Should New Couples Have a Joint Credit Card?
Before you make your decision, it's best to know a little more about each of the options.
Joint credit card
For a joint credit card, both spouses sign the application and the associated credit card agreement. Approval could be based on your household's total income, as well as your individual debts and personal credit ratings.
The account is both names. You are both responsible for making the balance payments, regardless of who incurred the fee, so ask yourself if you are comfortable with your new spouse's credit card habits before applying for a joint credit card.
The credit card company regularly reports account activities to credit reporting agencies, so these activities, whether positive or negative, affect the credit of both spouses.
Both co-owners of a credit card are entitled to a copy of the credit card agreement as well as monthly statements. One of you may ask not to receive the monthly statement in order to avoid duplicates.
Please note that some lenders do not offer the option of joint credit cards. In this case, new couples can apply for separate credit cards.
When a joint credit card account makes more sense
Joint credit cards can be a good financial decision in these situations:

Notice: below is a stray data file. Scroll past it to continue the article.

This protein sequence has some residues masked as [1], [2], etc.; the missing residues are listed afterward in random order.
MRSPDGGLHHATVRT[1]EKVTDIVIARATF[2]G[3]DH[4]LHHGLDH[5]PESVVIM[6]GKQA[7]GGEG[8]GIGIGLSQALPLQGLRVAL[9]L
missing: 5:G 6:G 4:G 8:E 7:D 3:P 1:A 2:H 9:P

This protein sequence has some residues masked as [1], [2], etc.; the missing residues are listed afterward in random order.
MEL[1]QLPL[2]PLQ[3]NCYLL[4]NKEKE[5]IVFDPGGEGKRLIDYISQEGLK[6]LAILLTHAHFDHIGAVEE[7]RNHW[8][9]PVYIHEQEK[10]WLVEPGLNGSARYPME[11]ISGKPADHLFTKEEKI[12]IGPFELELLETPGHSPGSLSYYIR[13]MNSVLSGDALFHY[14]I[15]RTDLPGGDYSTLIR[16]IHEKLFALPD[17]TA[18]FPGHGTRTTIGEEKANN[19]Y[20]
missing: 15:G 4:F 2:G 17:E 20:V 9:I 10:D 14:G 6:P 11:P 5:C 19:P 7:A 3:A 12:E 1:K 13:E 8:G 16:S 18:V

both spouses have good credit ratings, good incomes, responsible financial habits, and they want to benefit from the higher limit of a joint credit card based on the income of both spouses
both spouses have good credit ratings, but one spouse has a lower income and would not otherwise qualify for a credit card
one spouse has a good credit rating and the other wants to build his or her credit report
Make your spouse an authorized user
For most unsecured credit card accounts, and often with fees, Canadian credit cardholders can add a spouse (or someone else) to the account as an authorized user. This usually does not require credit verification or income details for the authorized user.
While many Canadian credit card companies hold the primary holder solely responsible for the card's debt, the Financial Consumer Agency of Canada cautions that some credit card agreements state that even authorized users are responsible for the card balance, even if they have not signed the application. Read your user agreement carefully!
Adding a new spouse as an authorized user may be a good option if:
a joint application is refused because of the poor credit rating of one of the spouses
you want to avoid having to reapply for a full joint credit card
your preferred lender does not offer joint credit cards
Start your joint financial life on the right foot. While there is no ideal credit solution that applies to all couples, everyone should carefully read the fine print of credit card agreements before making a decision.